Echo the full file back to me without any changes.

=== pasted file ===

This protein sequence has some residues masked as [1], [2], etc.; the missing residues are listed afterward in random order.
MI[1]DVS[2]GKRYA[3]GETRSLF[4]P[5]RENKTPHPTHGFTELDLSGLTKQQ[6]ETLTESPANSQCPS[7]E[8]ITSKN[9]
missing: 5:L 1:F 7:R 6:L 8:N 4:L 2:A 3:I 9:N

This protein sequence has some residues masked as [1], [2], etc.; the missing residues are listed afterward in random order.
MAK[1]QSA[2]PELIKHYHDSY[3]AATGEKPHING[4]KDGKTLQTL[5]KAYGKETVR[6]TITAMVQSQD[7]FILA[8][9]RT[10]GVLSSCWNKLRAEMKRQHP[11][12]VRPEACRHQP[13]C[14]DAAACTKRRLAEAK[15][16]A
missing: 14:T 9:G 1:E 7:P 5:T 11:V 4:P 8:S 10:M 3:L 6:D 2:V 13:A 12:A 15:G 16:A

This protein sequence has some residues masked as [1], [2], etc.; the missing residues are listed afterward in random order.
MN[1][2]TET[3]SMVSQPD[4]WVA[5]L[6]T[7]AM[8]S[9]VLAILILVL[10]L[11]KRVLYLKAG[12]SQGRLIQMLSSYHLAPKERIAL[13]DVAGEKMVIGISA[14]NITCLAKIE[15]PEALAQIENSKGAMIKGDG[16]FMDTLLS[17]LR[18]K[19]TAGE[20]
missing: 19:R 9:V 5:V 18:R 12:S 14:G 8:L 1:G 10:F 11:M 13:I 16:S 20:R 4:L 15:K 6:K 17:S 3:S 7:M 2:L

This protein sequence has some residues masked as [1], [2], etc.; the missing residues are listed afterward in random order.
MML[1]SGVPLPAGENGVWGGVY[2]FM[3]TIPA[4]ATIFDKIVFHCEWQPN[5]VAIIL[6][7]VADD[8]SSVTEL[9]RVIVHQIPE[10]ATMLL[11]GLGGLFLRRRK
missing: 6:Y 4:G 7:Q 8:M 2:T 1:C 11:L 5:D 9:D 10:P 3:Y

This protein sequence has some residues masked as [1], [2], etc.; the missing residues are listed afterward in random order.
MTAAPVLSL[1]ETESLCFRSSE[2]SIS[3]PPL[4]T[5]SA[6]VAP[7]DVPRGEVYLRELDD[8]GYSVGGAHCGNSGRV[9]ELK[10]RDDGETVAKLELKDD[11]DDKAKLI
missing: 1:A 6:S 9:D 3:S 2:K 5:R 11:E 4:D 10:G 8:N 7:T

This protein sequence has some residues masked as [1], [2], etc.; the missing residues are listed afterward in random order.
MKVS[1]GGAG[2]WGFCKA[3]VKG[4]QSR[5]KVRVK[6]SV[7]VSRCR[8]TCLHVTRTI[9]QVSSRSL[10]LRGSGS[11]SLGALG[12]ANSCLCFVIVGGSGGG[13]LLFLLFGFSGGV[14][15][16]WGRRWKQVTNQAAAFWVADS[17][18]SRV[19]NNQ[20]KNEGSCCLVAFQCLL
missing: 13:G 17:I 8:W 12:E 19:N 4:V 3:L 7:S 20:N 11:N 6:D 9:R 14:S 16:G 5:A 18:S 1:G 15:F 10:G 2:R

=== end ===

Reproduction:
This protein sequence has some residues masked as [1], [2], etc.; the missing residues are listed afterward in random order.
MI[1]DVS[2]GKRYA[3]GETRSLF[4]P[5]RENKTPHPTHGFTELDLSGLTKQQ[6]ETLTESPANSQCPS[7]E[8]ITSKN[9]
missing: 5:L 1:F 7:R 6:L 8:N 4:L 2:A 3:I 9:N

This protein sequence has some residues masked as [1], [2], etc.; the missing residues are listed afterward in random order.
MAK[1]QSA[2]PELIKHYHDSY[3]AATGEKPHING[4]KDGKTLQTL[5]KAYGKETVR[6]TITAMVQSQD[7]FILA[8][9]RT[10]GVLSSCWNKLRAEMKRQHP[11][12]VRPEACRHQP[13]C[14]DAAACTKRRLAEAK[15][16]A
missing: 14:T 9:G 1:E 7:P 5:T 11:V 4:P 8:S 10:M 3:L 6:D 2:V 13:A 12:A 15:G 16:A

This protein sequence has some residues masked as [1], [2], etc.; the missing residues are listed afterward in random order.
MN[1][2]TET[3]SMVSQPD[4]WVA[5]L[6]T[7]AM[8]S[9]VLAILILVL[10]L[11]KRVLYLKAG[12]SQGRLIQMLSSYHLAPKERIAL[13]DVAGEKMVIGISA[14]NITCLAKIE[15]PEALAQIENSKGAMIKGDG[16]FMDTLLS[17]LR[18]K[19]TAGE[20]
missing: 19:R 9:V 5:V 18:R 12:S 14:G 8:L 1:G 10:F 11:M 13:I 16:S 20:R 4:L 15:K 6:K 17:S 3:S 7:M 2:L

This protein sequence has some residues masked as [1], [2], etc.; the missing residues are listed afterward in random order.
MML[1]SGVPLPAGENGVWGGVY[2]FM[3]TIPA[4]ATIFDKIVFHCEWQPN[5]VAIIL[6][7]VADD[8]SSVTEL[9]RVIVHQIPE[10]ATMLL[11]GLGGLFLRRRK
missing: 6:Y 4:G 7:Q 8:M 2:T 1:C 11:L 5:D 9:D 10:P 3:Y

This protein sequence has some residues masked as [1], [2], etc.; the missing residues are listed afterward in random order.
MTAAPVLSL[1]ETESLCFRSSE[2]SIS[3]PPL[4]T[5]SA[6]VAP[7]DVPRGEVYLRELDD[8]GYSVGGAHCGNSGRV[9]ELK[10]RDDGETVAKLELKDD[11]DDKAKLI
missing: 1:A 6:S 9:D 3:S 2:K 5:R 11:E 4:D 10:G 8:N 7:T

This protein sequence has some residues masked as [1], [2], etc.; the missing residues are listed afterward in random order.
MKVS[1]GGAG[2]WGFCKA[3]VKG[4]QSR[5]KVRVK[6]SV[7]VSRCR[8]TCLHVTRTI[9]QVSSRSL[10]LRGSGS[11]SLGALG[12]ANSCLCFVIVGGSGGG[13]LLFLLFGFSGGV[14][15][16]WGRRWKQVTNQAAAFWVADS[17][18]SRV[19]NNQ[20]KNEGSCCLVAFQCLL
missing: 13:G 17:I 8:W 12:E 19:N 4:V 3:L 7:S 20:N 11:N 6:D 9:R 14:S 16:G 5:A 18:S 1:G 15:F 10:G 2:R